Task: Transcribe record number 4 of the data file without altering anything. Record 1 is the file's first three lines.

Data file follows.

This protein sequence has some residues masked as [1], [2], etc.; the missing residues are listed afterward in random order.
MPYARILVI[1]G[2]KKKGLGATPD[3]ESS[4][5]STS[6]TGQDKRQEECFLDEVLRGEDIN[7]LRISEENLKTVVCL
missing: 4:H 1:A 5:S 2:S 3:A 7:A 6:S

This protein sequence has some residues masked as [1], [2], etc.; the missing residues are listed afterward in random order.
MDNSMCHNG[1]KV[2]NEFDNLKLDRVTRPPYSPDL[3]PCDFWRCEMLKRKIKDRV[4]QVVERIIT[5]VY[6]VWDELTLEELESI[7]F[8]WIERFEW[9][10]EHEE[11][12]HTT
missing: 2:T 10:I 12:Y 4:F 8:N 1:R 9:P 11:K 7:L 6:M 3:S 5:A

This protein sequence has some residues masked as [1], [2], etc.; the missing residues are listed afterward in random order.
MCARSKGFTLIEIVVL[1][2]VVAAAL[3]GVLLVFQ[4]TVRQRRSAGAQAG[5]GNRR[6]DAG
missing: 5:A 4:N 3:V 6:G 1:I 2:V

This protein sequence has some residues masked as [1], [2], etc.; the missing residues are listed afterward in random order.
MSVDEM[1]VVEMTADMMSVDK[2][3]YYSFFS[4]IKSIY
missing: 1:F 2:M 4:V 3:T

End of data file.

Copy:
This protein sequence has some residues masked as [1], [2], etc.; the missing residues are listed afterward in random order.
MSVDEM[1]VVEMTADMMSVDK[2][3]YYSFFS[4]IKSIY
missing: 1:F 2:M 4:V 3:T